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  1. Sophisticated Rule Consequentialism: Some Simple Objections.Richard Arneson - 2005 - Philosophical Issues 15 (1):235–251.
    The popularity of rule-consequentialism among philosophers has waxed and waned. Waned, mostly; at least lately. The idea that the morality that ought to claim allegiance is the ideal code of rules whose acceptance by everybody would bring about best consequences became the object of careful analysis about half a century ago, in the writings of J. J. C. Smart, John Rawls, David Lyons, Richard Brandt, Richard Hare, and others.1 They considered utilitarian versions of rule consequentialism but discovered flaws in the (...)
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  • Utilitarianism and Co-operation.Donald H. Regan - 1980 - Revue Philosophique de la France Et de l'Etranger 172 (4):689-689.
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  • Forms and Limits of Utilitarianism.David Lyons - 1965 - Ethics 76 (4):309-317.
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  • Forms and Limits of Utilitarianism.David Lyons - 1965 - Philosophical Quarterly 17 (67):183-184.
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  • Variable Versus Fixed-Rate Rule-Utilitarianism.Brad Hooker & Guy Fletcher - 2008 - Philosophical Quarterly 58 (231):344–352.
    Fixed-rate versions of rule-consequentialism and rule-utilitarianism evaluate rules in terms of the expected net value of one particular level of social acceptance, but one far enough below 100% social acceptance to make salient the complexities created by partial compliance. Variable-rate versions of rule-consequentialism and rule-utilitarianism instead evaluate rules in terms of their expected net value at all different levels of social acceptance. Brad Hooker has advocated a fixed-rate version. Michael Ridge has argued that the variable-rate version is better. The debate (...)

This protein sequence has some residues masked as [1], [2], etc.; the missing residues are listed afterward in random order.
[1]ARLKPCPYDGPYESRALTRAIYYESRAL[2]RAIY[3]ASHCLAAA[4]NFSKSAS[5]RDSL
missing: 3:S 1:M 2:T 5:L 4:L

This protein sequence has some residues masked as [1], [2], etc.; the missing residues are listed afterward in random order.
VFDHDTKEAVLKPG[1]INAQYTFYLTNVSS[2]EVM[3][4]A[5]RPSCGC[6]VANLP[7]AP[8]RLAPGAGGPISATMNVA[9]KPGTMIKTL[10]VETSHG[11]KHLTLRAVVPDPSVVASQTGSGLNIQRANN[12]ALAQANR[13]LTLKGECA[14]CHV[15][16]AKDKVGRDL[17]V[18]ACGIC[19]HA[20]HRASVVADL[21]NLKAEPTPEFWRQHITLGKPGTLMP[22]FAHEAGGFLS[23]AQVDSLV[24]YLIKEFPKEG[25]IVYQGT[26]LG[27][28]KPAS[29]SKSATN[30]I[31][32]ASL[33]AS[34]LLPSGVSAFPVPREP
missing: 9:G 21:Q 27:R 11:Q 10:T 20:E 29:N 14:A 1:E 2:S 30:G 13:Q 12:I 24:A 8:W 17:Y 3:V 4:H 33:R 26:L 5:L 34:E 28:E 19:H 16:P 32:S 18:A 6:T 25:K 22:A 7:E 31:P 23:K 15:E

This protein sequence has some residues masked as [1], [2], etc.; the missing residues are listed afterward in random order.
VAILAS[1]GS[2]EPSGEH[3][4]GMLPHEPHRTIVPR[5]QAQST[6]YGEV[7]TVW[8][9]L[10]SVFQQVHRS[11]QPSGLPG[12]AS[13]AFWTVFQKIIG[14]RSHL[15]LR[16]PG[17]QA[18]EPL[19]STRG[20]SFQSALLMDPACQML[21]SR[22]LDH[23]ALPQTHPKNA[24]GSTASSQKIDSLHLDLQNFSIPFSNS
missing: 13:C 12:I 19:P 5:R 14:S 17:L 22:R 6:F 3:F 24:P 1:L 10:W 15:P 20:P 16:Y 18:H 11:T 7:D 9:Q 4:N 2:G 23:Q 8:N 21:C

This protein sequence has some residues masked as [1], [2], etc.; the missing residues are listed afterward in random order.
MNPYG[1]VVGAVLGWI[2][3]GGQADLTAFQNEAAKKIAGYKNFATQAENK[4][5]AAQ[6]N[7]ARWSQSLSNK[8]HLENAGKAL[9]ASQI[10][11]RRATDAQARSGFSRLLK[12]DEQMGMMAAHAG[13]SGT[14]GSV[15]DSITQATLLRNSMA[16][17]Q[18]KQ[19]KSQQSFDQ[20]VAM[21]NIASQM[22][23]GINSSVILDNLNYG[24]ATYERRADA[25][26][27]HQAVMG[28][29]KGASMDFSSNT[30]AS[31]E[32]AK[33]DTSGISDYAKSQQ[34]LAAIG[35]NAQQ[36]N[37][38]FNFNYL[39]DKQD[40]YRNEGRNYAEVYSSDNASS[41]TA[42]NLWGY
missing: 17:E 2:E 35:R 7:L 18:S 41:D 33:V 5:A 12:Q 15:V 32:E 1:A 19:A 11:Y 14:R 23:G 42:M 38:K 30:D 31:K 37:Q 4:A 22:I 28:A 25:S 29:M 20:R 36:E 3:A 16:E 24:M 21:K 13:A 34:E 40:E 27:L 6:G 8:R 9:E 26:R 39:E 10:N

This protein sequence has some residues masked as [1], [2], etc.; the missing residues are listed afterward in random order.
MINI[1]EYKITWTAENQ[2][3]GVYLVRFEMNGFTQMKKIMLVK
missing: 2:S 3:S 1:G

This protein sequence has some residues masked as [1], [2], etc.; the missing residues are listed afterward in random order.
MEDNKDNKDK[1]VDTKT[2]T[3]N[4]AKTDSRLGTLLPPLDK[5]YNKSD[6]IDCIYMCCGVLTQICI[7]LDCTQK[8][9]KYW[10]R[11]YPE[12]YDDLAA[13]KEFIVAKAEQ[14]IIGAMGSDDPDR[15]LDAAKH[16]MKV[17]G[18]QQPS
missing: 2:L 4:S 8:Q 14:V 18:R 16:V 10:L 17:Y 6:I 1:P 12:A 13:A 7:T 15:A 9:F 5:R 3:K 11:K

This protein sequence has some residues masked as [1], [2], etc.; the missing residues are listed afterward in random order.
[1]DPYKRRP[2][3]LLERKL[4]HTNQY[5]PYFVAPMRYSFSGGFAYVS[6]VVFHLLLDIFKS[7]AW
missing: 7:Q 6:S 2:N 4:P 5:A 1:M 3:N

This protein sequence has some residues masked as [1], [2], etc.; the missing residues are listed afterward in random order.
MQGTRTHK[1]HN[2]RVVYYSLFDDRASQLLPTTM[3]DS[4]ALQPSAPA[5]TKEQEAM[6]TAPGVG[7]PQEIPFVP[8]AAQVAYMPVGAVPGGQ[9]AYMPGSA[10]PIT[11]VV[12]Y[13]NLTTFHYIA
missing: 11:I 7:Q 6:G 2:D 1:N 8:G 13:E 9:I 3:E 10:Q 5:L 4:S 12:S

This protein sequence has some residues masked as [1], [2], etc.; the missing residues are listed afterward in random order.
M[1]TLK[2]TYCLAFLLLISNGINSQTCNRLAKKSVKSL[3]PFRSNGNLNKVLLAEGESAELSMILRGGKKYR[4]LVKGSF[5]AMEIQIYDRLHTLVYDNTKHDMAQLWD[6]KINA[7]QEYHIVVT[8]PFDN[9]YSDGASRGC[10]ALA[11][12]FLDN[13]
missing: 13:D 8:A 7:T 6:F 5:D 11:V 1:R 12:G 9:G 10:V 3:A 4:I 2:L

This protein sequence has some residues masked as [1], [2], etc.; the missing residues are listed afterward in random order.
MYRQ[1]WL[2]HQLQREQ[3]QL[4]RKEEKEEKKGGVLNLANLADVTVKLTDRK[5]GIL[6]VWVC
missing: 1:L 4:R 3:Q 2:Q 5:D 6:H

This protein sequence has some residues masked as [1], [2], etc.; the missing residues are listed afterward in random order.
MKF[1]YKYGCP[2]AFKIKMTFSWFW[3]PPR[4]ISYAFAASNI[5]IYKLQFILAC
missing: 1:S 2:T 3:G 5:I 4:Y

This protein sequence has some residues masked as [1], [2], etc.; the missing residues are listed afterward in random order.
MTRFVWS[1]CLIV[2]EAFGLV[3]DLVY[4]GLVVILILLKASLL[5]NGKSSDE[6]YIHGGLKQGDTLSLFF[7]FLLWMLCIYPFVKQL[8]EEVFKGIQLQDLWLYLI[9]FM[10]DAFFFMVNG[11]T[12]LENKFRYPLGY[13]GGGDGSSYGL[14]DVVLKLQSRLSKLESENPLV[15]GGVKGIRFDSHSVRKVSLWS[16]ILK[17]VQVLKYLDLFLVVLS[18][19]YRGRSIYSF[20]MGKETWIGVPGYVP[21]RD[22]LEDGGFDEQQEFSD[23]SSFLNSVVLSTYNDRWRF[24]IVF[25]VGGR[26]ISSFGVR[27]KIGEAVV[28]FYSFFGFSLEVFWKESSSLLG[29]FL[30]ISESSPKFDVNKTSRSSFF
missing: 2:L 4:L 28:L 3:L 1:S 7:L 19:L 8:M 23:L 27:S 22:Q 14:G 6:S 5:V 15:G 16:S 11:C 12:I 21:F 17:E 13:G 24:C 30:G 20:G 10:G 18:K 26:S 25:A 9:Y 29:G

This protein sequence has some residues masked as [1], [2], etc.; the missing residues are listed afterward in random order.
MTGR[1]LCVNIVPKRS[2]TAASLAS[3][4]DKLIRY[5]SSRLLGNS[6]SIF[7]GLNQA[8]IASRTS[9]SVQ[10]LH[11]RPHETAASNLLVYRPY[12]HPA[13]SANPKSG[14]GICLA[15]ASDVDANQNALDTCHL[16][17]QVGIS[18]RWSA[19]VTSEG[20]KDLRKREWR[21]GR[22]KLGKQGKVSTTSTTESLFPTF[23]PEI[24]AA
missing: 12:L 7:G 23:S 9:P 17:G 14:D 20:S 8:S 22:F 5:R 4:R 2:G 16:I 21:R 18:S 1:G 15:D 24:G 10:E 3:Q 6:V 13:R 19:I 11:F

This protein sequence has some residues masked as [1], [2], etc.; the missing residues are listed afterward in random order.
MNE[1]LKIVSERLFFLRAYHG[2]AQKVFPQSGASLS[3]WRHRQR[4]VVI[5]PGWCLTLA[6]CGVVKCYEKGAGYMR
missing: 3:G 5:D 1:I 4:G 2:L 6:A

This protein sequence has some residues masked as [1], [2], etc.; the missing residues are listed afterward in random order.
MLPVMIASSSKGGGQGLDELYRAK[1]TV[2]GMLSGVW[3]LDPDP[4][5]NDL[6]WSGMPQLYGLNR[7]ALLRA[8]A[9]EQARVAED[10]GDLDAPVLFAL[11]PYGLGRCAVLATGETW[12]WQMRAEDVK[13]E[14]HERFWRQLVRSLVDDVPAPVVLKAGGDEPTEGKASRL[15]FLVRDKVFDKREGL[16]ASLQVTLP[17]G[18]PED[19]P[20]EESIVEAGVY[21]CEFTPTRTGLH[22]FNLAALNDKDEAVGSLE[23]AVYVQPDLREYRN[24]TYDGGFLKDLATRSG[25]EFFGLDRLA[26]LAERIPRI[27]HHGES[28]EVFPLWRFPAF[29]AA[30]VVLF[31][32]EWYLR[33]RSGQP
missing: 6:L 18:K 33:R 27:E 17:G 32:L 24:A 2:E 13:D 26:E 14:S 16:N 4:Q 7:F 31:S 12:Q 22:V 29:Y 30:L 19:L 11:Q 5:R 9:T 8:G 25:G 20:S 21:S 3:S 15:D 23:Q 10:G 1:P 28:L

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  • Reply to Arneson and McIntyre.Brad Hooker - 2005 - Philosophical Issues 15 (1):264–281.
    Richard Arneson and Alison McIntyre have done me a great honor by reading my book Ideal Code, Real World so carefully.1 In addition, they have done me a great kindness by reading it sympathetically. Nevertheless, they each find the book ultimately unconvincing, though in very different ways. But the cause of their dissatisfaction with the book is not mistaken interpretation. They have interpreted the book accurately, and they have advanced penetrating criticisms of it. One group of their criticisms definitely draw (...)
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  • Introducing Variable-Rate Rule-Utilitarianism.Michael Ridge - 2006 - Philosophical Quarterly 56 (223):242 - 253.
    The basic idea of rule-utilitarianism is that right action should be defined in terms of what would be required by rules which would maximize either actual or expected utility if those rules gained general acceptance, or perhaps general compliance. Rule-utilitarians face a dilemma. They must characterize 'general acceptance' either as 100% acceptance, or as something less. On the first horn of the dilemma, rule-utilitarianism in vulnerable to the charge of utopianism; on the second, it is open to the charge of (...)
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